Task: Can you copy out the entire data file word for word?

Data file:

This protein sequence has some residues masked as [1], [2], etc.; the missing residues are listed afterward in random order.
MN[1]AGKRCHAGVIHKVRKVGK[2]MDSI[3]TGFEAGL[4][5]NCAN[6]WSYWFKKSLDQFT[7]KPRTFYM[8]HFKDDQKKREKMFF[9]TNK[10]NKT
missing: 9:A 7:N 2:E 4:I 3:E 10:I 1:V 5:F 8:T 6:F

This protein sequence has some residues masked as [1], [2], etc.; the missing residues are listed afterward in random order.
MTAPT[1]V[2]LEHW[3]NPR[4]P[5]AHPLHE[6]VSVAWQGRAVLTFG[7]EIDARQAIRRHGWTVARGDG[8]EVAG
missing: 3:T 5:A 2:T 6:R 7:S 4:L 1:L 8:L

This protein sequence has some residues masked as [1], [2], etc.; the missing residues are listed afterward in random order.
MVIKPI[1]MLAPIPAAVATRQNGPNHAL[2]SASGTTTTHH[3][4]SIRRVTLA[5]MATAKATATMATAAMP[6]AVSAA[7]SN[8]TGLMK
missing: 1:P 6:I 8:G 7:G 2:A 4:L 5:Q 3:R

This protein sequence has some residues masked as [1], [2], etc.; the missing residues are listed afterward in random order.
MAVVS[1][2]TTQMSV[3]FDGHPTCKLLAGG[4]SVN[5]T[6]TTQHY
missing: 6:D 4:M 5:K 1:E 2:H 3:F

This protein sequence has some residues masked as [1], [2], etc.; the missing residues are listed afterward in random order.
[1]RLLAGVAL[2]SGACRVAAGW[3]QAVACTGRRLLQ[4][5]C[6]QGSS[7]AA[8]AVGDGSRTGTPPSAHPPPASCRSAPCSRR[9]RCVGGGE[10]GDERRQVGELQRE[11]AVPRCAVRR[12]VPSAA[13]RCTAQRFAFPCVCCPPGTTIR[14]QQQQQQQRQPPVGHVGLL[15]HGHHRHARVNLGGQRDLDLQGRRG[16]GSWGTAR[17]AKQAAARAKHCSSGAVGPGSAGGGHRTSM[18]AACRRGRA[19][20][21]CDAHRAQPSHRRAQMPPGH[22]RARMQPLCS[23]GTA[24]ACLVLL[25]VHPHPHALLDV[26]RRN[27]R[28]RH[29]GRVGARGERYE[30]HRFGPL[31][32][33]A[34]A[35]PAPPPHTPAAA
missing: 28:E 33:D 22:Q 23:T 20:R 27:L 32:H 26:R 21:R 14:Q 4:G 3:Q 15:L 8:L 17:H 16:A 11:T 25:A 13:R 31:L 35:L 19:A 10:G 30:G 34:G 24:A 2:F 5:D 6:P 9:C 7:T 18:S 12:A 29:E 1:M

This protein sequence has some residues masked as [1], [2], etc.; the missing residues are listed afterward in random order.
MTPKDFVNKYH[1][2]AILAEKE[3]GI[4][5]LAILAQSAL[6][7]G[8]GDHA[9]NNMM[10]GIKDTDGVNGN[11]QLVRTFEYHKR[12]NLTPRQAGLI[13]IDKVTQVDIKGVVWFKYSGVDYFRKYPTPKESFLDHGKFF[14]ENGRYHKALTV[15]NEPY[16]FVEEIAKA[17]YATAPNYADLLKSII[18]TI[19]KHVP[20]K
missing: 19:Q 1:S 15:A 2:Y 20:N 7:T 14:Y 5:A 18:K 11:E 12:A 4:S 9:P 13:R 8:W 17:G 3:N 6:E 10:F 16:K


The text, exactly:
This protein sequence has some residues masked as [1], [2], etc.; the missing residues are listed afterward in random order.
MN[1]AGKRCHAGVIHKVRKVGK[2]MDSI[3]TGFEAGL[4][5]NCAN[6]WSYWFKKSLDQFT[7]KPRTFYM[8]HFKDDQKKREKMFF[9]TNK[10]NKT
missing: 9:A 7:N 2:E 4:I 3:E 10:I 1:V 5:F 8:T 6:F

This protein sequence has some residues masked as [1], [2], etc.; the missing residues are listed afterward in random order.
MTAPT[1]V[2]LEHW[3]NPR[4]P[5]AHPLHE[6]VSVAWQGRAVLTFG[7]EIDARQAIRRHGWTVARGDG[8]EVAG
missing: 3:T 5:A 2:T 6:R 7:S 4:L 1:L 8:L

This protein sequence has some residues masked as [1], [2], etc.; the missing residues are listed afterward in random order.
MVIKPI[1]MLAPIPAAVATRQNGPNHAL[2]SASGTTTTHH[3][4]SIRRVTLA[5]MATAKATATMATAAMP[6]AVSAA[7]SN[8]TGLMK
missing: 1:P 6:I 8:G 7:G 2:A 4:L 5:Q 3:R

This protein sequence has some residues masked as [1], [2], etc.; the missing residues are listed afterward in random order.
MAVVS[1][2]TTQMSV[3]FDGHPTCKLLAGG[4]SVN[5]T[6]TTQHY
missing: 6:D 4:M 5:K 1:E 2:H 3:F

This protein sequence has some residues masked as [1], [2], etc.; the missing residues are listed afterward in random order.
[1]RLLAGVAL[2]SGACRVAAGW[3]QAVACTGRRLLQ[4][5]C[6]QGSS[7]AA[8]AVGDGSRTGTPPSAHPPPASCRSAPCSRR[9]RCVGGGE[10]GDERRQVGELQRE[11]AVPRCAVRR[12]VPSAA[13]RCTAQRFAFPCVCCPPGTTIR[14]QQQQQQQRQPPVGHVGLL[15]HGHHRHARVNLGGQRDLDLQGRRG[16]GSWGTAR[17]AKQAAARAKHCSSGAVGPGSAGGGHRTSM[18]AACRRGRA[19][20][21]CDAHRAQPSHRRAQMPPGH[22]RARMQPLCS[23]GTA[24]ACLVLL[25]VHPHPHALLDV[26]RRN[27]R[28]RH[29]GRVGARGERYE[30]HRFGPL[31][32][33]A[34]A[35]PAPPPHTPAAA
missing: 28:E 33:D 22:Q 23:T 20:R 27:L 32:H 26:R 21:R 14:Q 4:G 3:Q 15:L 8:L 17:H 16:A 11:T 25:A 13:R 31:L 35:L 19:A 10:G 30:G 34:G 24:A 2:F 5:D 6:P 9:C 7:T 18:S 12:A 29:E 1:M

This protein sequence has some residues masked as [1], [2], etc.; the missing residues are listed afterward in random order.
MTPKDFVNKYH[1][2]AILAEKE[3]GI[4][5]LAILAQSAL[6][7]G[8]GDHA[9]NNMM[10]GIKDTDGVNGN[11]QLVRTFEYHKR[12]NLTPRQAGLI[13]IDKVTQVDIKGVVWFKYSGVDYFRKYPTPKESFLDHGKFF[14]ENGRYHKALTV[15]NEPY[16]FVEEIAKA[17]YATAPNYADLLKSII[18]TI[19]KHVP[20]K
missing: 19:Q 1:S 15:A 2:Y 20:N 7:T 14:Y 5:A 18:K 11:E 12:A 4:S 9:P 13:R 8:W 17:G 3:N 6:E 10:F 16:K